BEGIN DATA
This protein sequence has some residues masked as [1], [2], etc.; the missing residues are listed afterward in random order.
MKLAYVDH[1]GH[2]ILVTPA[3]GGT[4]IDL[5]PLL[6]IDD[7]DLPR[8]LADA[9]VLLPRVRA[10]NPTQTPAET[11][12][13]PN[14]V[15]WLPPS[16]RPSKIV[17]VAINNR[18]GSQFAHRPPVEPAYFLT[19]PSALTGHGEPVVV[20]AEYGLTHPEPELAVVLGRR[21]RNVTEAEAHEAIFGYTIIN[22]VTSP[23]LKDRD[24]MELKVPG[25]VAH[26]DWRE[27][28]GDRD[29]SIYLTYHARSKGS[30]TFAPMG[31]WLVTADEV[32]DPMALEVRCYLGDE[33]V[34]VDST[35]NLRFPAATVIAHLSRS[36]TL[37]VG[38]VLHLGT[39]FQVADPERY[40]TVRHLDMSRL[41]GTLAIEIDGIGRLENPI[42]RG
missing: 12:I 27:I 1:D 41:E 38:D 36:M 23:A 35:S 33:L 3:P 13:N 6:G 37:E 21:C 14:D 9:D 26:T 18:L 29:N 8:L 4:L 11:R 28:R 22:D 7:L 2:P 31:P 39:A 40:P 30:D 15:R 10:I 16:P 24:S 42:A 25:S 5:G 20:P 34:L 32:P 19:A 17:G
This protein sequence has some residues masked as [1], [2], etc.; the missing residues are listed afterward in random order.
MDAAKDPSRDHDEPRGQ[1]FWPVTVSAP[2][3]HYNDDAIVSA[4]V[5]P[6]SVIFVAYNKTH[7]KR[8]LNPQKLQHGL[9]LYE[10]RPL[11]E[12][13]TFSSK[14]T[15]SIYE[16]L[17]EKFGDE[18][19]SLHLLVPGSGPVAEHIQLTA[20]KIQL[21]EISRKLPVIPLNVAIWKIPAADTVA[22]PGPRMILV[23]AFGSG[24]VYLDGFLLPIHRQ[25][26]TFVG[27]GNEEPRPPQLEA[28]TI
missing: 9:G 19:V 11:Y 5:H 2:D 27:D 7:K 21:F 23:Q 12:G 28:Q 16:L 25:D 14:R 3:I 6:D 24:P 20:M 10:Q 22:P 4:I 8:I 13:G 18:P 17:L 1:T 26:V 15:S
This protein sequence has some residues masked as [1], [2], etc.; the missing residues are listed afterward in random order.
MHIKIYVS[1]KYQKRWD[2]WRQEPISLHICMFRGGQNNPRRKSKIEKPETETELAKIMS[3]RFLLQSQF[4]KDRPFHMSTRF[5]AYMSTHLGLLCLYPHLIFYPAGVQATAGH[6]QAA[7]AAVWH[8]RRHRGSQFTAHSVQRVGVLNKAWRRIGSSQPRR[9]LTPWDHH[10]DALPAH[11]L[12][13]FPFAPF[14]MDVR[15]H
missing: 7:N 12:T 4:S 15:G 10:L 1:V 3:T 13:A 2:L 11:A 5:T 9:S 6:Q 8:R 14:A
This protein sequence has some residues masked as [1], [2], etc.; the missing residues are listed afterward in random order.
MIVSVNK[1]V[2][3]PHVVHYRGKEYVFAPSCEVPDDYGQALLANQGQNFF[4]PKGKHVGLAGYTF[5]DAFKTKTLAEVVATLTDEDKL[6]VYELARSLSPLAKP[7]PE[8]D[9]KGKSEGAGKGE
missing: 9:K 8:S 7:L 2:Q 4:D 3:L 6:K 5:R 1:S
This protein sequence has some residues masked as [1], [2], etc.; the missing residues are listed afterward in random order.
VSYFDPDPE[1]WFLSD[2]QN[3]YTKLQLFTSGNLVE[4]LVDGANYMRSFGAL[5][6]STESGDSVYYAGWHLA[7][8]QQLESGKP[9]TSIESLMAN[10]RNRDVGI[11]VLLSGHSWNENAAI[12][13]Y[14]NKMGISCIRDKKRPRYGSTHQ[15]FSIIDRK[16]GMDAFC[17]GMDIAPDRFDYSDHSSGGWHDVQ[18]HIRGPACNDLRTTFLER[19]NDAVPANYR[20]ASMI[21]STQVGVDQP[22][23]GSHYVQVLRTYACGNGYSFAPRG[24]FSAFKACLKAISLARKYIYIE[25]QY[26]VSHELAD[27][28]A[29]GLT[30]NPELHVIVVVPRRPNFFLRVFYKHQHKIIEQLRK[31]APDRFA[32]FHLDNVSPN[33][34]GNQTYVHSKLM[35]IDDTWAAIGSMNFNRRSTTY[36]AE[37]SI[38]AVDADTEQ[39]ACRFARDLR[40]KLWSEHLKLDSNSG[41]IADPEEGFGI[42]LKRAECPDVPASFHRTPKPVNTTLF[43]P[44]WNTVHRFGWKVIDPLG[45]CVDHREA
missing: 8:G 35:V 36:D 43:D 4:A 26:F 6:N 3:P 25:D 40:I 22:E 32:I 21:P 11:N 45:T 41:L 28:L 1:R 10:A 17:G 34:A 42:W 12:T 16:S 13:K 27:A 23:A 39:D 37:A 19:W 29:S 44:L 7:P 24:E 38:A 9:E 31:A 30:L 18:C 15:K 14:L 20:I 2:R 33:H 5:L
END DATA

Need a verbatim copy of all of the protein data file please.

This protein sequence has some residues masked as [1], [2], etc.; the missing residues are listed afterward in random order.
MKLAYVDH[1]GH[2]ILVTPA[3]GGT[4]IDL[5]PLL[6]IDD[7]DLPR[8]LADA[9]VLLPRVRA[10]NPTQTPAET[11][12][13]PN[14]V[15]WLPPS[16]RPSKIV[17]VAINNR[18]GSQFAHRPPVEPAYFLT[19]PSALTGHGEPVVV[20]AEYGLTHPEPELAVVLGRR[21]RNVTEAEAHEAIFGYTIIN[22]VTSP[23]LKDRD[24]MELKVPG[25]VAH[26]DWRE[27][28]GDRD[29]SIYLTYHARSKGS[30]TFAPMG[31]WLVTADEV[32]DPMALEVRCYLGDE[33]V[34]VDST[35]NLRFPAATVIAHLSRS[36]TL[37]VG[38]VLHLGT[39]FQVADPERY[40]TVRHLDMSRL[41]GTLAIEIDGIGRLENPI[42]RG
missing: 12:I 27:I 1:D 41:E 38:D 36:M 23:A 35:S 33:L 3:P 13:N 6:G 37:E 21:C 14:D 9:D 26:T 18:L 29:N 8:L 4:L 11:R 28:R 22:D 7:L 2:P 31:P 39:A 40:P 30:D 15:R 10:I 16:P 24:S 42:A 25:S 5:G 20:P 34:L 32:P 19:A 17:G
This protein sequence has some residues masked as [1], [2], etc.; the missing residues are listed afterward in random order.
MDAAKDPSRDHDEPRGQ[1]FWPVTVSAP[2][3]HYNDDAIVSA[4]V[5]P[6]SVIFVAYNKTH[7]KR[8]LNPQKLQHGL[9]LYE[10]RPL[11]E[12][13]TFSSK[14]T[15]SIYE[16]L[17]EKFGDE[18][19]SLHLLVPGSGPVAEHIQLTA[20]KIQL[21]EISRKLPVIPLNVAIWKIPAADTVA[22]PGPRMILV[23]AFGSG[24]VYLDGFLLPIHRQ[25][26]TFVG[27]GNEEPRPPQLEA[28]TI
missing: 9:G 19:V 11:Y 5:H 2:D 27:D 7:K 21:F 23:Q 12:G 28:Q 16:L 25:D 14:R 3:I 6:D 24:P 20:M 10:Q 22:P 4:I 8:I 13:G 18:P 17:L 1:T 26:V 15:S
This protein sequence has some residues masked as [1], [2], etc.; the missing residues are listed afterward in random order.
MHIKIYVS[1]KYQKRWD[2]WRQEPISLHICMFRGGQNNPRRKSKIEKPETETELAKIMS[3]RFLLQSQF[4]KDRPFHMSTRF[5]AYMSTHLGLLCLYPHLIFYPAGVQATAGH[6]QAA[7]AAVWH[8]RRHRGSQFTAHSVQRVGVLNKAWRRIGSSQPRR[9]LTPWDHH[10]DALPAH[11]L[12][13]FPFAPF[14]MDVR[15]H
missing: 7:N 12:T 4:S 15:G 10:L 1:V 3:T 13:A 2:L 11:A 5:T 9:S 6:Q 8:R 14:A
This protein sequence has some residues masked as [1], [2], etc.; the missing residues are listed afterward in random order.
MIVSVNK[1]V[2][3]PHVVHYRGKEYVFAPSCEVPDDYGQALLANQGQNFF[4]PKGKHVGLAGYTF[5]DAFKTKTLAEVVATLTDEDKL[6]VYELARSLSPLAKP[7]PE[8]D[9]KGKSEGAGKGE
missing: 9:K 8:S 7:L 2:Q 4:D 3:L 6:K 5:R 1:S
This protein sequence has some residues masked as [1], [2], etc.; the missing residues are listed afterward in random order.
VSYFDPDPE[1]WFLSD[2]QN[3]YTKLQLFTSGNLVE[4]LVDGANYMRSFGAL[5][6]STESGDSVYYAGWHLA[7][8]QQLESGKP[9]TSIESLMAN[10]RNRDVGI[11]VLLSGHSWNENAAI[12][13]Y[14]NKMGISCIRDKKRPRYGSTHQ[15]FSIIDRK[16]GMDAFC[17]GMDIAPDRFDYSDHSSGGWHDVQ[18]HIRGPACNDLRTTFLER[19]NDAVPANYR[20]ASMI[21]STQVGVDQP[22][23]GSHYVQVLRTYACGNGYSFAPRG[24]FSAFKACLKAISLARKYIYIE[25]QY[26]VSHELAD[27][28]A[29]GLT[30]NPELHVIVVVPRRPNFFLRVFYKHQHKIIEQLRK[31]APDRFA[32]FHLDNVSPN[33][34]GNQTYVHSKLM[35]IDDTWAAIGSMNFNRRSTTY[36]AE[37]SI[38]AVDADTEQ[39]ACRFARDLR[40]KLWSEHLKLDSNSG[41]IADPEEGFGI[42]LKRAECPDVPASFHRTPKPVNTTLF[43]P[44]WNTVHRFGWKVIDPLG[45]CVDHREA
missing: 8:G 35:V 36:D 43:D 4:A 26:F 6:N 3:P 25:D 40:I 22:E 32:I 21:P 11:N 45:T 41:L 28:L 1:R 10:A 17:G 34:A 42:W 12:T 16:S 13:K 27:A 23:A 39:D 37:A 19:W 29:S 44:L 7:P 24:E 38:A 9:E 31:A 30:L 18:C 15:K 14:L 20:I 2:R 33:H 5:L